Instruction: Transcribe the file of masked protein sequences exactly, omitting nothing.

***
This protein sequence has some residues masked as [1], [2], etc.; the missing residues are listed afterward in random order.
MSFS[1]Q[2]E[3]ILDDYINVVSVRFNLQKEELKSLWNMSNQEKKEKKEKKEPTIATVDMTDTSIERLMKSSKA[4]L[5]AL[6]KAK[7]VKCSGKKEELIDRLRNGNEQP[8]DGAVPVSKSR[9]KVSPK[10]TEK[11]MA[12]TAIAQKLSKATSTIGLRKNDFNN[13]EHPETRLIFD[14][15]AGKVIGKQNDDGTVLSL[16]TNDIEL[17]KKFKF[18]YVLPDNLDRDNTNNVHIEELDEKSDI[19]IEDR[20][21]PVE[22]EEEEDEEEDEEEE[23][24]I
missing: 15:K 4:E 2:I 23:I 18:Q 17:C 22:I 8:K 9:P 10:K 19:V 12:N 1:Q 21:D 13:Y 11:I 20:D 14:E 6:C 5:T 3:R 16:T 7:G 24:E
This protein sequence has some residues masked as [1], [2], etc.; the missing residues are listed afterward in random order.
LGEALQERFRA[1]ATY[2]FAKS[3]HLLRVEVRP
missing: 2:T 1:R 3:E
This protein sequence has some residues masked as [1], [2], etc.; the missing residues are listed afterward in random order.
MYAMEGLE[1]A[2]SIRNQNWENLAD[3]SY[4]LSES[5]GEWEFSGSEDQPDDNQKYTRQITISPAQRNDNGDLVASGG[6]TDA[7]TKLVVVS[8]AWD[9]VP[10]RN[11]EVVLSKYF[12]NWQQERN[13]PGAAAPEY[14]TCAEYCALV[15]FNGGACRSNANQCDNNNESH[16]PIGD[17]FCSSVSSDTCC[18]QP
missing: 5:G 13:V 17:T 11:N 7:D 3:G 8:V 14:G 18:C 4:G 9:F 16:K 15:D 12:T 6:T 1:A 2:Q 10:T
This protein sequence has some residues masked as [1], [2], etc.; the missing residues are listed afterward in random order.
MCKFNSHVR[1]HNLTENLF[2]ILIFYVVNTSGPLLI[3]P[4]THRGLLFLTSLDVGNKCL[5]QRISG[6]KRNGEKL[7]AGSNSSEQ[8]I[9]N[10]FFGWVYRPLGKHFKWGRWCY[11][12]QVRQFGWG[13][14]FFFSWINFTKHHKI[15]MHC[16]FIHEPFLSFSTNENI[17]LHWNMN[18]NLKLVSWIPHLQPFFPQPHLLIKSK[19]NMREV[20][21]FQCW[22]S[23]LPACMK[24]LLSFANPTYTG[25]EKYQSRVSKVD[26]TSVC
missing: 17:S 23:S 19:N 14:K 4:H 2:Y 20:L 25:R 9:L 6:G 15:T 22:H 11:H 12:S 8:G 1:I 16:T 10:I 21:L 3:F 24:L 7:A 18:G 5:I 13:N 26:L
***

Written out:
This protein sequence has some residues masked as [1], [2], etc.; the missing residues are listed afterward in random order.
MSFS[1]Q[2]E[3]ILDDYINVVSVRFNLQKEELKSLWNMSNQEKKEKKEKKEPTIATVDMTDTSIERLMKSSKA[4]L[5]AL[6]KAK[7]VKCSGKKEELIDRLRNGNEQP[8]DGAVPVSKSR[9]KVSPK[10]TEK[11]MA[12]TAIAQKLSKATSTIGLRKNDFNN[13]EHPETRLIFD[14][15]AGKVIGKQNDDGTVLSL[16]TNDIEL[17]KKFKF[18]YVLPDNLDRDNTNNVHIEELDEKSDI[19]IEDR[20][21]PVE[22]EEEEDEEEDEEEE[23][24]I
missing: 15:K 4:E 2:I 23:I 18:Q 17:C 22:I 8:K 9:P 10:K 19:V 12:N 1:Q 21:D 13:Y 11:I 20:D 14:E 6:C 5:T 3:R 16:T 7:G 24:E
This protein sequence has some residues masked as [1], [2], etc.; the missing residues are listed afterward in random order.
LGEALQERFRA[1]ATY[2]FAKS[3]HLLRVEVRP
missing: 2:T 1:R 3:E
This protein sequence has some residues masked as [1], [2], etc.; the missing residues are listed afterward in random order.
MYAMEGLE[1]A[2]SIRNQNWENLAD[3]SY[4]LSES[5]GEWEFSGSEDQPDDNQKYTRQITISPAQRNDNGDLVASGG[6]TDA[7]TKLVVVS[8]AWD[9]VP[10]RN[11]EVVLSKYF[12]NWQQERN[13]PGAAAPEY[14]TCAEYCALV[15]FNGGACRSNANQCDNNNESH[16]PIGD[17]FCSSVSSDTCC[18]QP
missing: 5:G 13:V 17:T 11:N 7:D 3:G 8:V 14:G 18:C 4:G 9:F 16:K 15:D 12:T 6:T 1:A 2:Q 10:T
This protein sequence has some residues masked as [1], [2], etc.; the missing residues are listed afterward in random order.
MCKFNSHVR[1]HNLTENLF[2]ILIFYVVNTSGPLLI[3]P[4]THRGLLFLTSLDVGNKCL[5]QRISG[6]KRNGEKL[7]AGSNSSEQ[8]I[9]N[10]FFGWVYRPLGKHFKWGRWCY[11][12]QVRQFGWG[13][14]FFFSWINFTKHHKI[15]MHC[16]FIHEPFLSFSTNENI[17]LHWNMN[18]NLKLVSWIPHLQPFFPQPHLLIKSK[19]NMREV[20][21]FQCW[22]S[23]LPACMK[24]LLSFANPTYTG[25]EKYQSRVSKVD[26]TSVC
missing: 17:S 23:S 19:N 14:K 4:H 2:Y 20:L 25:R 9:L 6:G 15:T 22:H 11:H 12:S 8:G 1:I 16:T 10:I 21:L 3:F 24:L 7:A 18:G 5:I 13:N 26:L